While most married couples choose where to reside, the U.S. military decides where active service members live and for how long. Relocating, often repeatedly, and lengthy deployments place a lot of stress on Florida military families and marriages.
Laws applicable to military divorces differ from non-military divorces, whether a service member is stationed stateside or overseas.
In some ways, military spouses have more divorce issues than other couples. Jurisdictional options open when divorcing service members have been stationed or married somewhere other than their states of origin. You don’t have to divorce in the state where you were married, but you must divorce in a state where residency requirements have been satisfied.
Federal laws are incorporated in military divorces which are granted by states under civilian laws. States have different requirements for how long a person must live there before being considered an official resident. Some states have no time limits to establish residency — in Florida, at least one spouse must live in or be stationed in the state a minimum of six months before a divorce petition can be filed.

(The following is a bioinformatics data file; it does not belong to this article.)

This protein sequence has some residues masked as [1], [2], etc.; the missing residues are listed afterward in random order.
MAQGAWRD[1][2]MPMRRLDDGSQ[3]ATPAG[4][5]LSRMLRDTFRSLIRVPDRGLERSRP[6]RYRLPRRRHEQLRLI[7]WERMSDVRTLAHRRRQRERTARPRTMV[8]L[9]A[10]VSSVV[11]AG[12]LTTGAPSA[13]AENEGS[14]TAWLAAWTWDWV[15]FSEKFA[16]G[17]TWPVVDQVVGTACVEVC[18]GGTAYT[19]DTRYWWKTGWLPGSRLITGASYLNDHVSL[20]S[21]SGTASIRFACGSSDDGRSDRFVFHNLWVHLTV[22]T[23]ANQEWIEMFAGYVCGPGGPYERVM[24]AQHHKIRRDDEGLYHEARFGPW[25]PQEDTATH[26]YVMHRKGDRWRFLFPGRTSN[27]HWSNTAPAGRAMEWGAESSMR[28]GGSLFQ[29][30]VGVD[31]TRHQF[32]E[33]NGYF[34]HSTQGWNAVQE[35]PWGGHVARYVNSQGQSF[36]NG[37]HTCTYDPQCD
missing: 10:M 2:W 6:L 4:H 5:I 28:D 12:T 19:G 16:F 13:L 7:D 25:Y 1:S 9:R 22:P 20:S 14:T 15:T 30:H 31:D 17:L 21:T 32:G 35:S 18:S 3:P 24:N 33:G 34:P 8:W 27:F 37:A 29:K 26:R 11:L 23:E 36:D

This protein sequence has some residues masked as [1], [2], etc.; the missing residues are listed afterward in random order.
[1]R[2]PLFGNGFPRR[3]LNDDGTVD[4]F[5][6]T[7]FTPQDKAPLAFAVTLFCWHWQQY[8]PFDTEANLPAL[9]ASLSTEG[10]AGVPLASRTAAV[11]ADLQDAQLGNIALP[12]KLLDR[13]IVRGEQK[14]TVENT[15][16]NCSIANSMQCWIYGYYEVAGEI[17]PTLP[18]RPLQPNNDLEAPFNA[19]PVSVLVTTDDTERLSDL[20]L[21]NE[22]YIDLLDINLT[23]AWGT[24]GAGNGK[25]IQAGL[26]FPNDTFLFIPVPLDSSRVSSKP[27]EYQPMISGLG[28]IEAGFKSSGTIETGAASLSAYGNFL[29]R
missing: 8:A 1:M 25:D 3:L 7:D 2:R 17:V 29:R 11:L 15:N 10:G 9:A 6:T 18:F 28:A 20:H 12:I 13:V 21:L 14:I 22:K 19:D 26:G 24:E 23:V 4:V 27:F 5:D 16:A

A half year residency may seem like an easily attainable goal, unless your address has been bounced around by the U.S. military. There may be several states where you can file, but divorce laws vary widely. Spouses also must consider how individual states view separation, grounds for divorce, division of military benefits, child custody, support and alimony.
A complete legal assessment should factor in any added time and costs of taking legal action in another state. Keep in mind, if you do file for divorce in a state other than the one in which you now live, you may need to retain another lawyer, specifically licensed to practice family law in that state.
Among other services, a civilian attorney can advise military personnel or their spouses about jurisdictional rules for divorce.